Mr. Giuliani, the son of Mr. Trump’s indicted former lawyer Rudolph W. Giuliani, who is struggling with his own legal costs incurred for representing the former president, was taunted by anti-Trump protesters.

“Two-thousand twenty-four years in prison!” one anti-Trump protester, Ricky Caballero, shouted. “He owes your dad money, why you out here supporting him?”

Mr. Caballero, 56, from Brooklyn, wore a tank top with a Puerto Rican flag. He said he remembers watching Mr. Trump lob paper towels at survivors of Hurricane Maria in 2017.

“I’m still pissed,” Mr. Caballero said.

Mr. Caballero’s remark to Mr. Giuliani was one of a number of loud exchanges between supporters and detractors of Mr. Trump that were noticeably monitored by police. On Friday, there were no police in the park. On Monday, there were six community affairs officers and six regular uniformed officers watching closely for any signs of trouble. Mr. Giuliani circulated like a celebrity among Mr. Trump’s few supporters and ignored Mr. Caballero.

Over the last week, demonstrators visibly identifying as supporting Mr. Trump — with red hats or clothing, or banners and flags — have never totaled more than a dozen. On most days, the number of people total in the portion of the park designated for protesters for or against Mr. Trump has never been more than two or three dozen. They have included tourists, locals coming to gawk, more than a few supporters of Mr. Biden, and proponents of conspiracy theories — including Max Azzarello, the man who, struggling with mental health issues, self-immolated on Friday.

One of the women who showed up to support Mr. Trump in the last week, Alice Lu, 60, said the lack of company made her sad, but not surprised.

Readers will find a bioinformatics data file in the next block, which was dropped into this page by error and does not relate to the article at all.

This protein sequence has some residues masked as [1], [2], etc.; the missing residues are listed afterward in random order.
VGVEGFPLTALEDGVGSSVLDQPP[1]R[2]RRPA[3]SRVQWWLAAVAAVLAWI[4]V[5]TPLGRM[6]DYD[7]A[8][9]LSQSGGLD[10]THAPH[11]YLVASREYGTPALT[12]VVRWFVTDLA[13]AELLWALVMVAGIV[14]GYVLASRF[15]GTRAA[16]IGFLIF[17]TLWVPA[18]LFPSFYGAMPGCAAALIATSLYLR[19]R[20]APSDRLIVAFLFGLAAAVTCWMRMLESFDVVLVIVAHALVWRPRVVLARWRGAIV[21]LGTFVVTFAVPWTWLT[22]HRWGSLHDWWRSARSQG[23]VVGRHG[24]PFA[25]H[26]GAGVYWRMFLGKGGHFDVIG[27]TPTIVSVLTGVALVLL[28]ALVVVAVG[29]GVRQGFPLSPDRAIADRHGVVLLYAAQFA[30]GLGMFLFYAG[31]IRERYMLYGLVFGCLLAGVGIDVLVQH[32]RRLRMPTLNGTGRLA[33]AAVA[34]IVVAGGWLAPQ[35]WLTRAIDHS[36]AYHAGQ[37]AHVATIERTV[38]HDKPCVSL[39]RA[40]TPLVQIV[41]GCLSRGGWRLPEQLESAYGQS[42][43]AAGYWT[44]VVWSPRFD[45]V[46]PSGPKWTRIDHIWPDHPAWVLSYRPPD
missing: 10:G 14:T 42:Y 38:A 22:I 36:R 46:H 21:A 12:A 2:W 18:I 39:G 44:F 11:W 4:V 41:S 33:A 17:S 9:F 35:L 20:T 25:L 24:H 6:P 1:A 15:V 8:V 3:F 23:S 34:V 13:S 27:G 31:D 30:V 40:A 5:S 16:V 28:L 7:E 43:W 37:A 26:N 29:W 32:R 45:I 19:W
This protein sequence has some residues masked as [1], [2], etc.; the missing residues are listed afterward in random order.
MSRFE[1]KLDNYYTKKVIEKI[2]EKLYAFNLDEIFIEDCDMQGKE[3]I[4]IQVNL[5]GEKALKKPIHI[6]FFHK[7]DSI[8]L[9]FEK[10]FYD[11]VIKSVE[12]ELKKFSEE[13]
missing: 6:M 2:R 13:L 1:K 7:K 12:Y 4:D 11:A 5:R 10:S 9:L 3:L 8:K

“We feel sorry for America, why are so many people such cowards?” she said. “I know a majority of people support him but they’re scared.”

The small park was closed off after Mr. Azzarello set himself on fire, but it was reopened on Monday morning, a New York Police Department official confirmed.

One of Mr. Trump’s most dedicated supporters, the right-wing activist Laura Loomer, flew to New York from Florida and protested outside the courthouse every day last week. She had to return to Florida this week to take care of her two dogs, she said in an interview.

Ms. Loomer, who has traveled with Mr. Trump on his private plane and met with him at his private clubs, said that some Trump supporters had been talking a big game but had been “lazy,” made excuses and failed to show up for the former president.

“They say Laura Loomer is obsessed with President Trump,” she said on Monday. “Well, everybody should be obsessed with making America great again and obsessed with taking their country back. And sometimes you have to put your personal life on hold and go out and organize for President Trump.

“That’s what I do,” she added. “You think I have a social life? You think I have a dating life? You think I’m married? You think I have kids? Do you think I go out and do fun things? No. Because I’m always putting every extra bit of time that I have into supporting President Trump.”

Ms. Loomer said that most elected Republicans “are worth nothing” and take advantage of Mr. Trump for their online fund-raising. “Since Mike Johnson sent all of our money to Ukraine,” she said, “I volunteer to buy him an Amtrak ticket so that he can go to New York City and support President Trump outside of the courthouse.”

By lunchtime, Mr. Trump was still at it on social media. He suggested New York should send its police officers to protect Jewish students at Columbia University and be more lenient outside the courthouse.

“Republicans want the right to protest in front of the Courthouse, like everyone else!” Mr. Trump posted on Truth Social.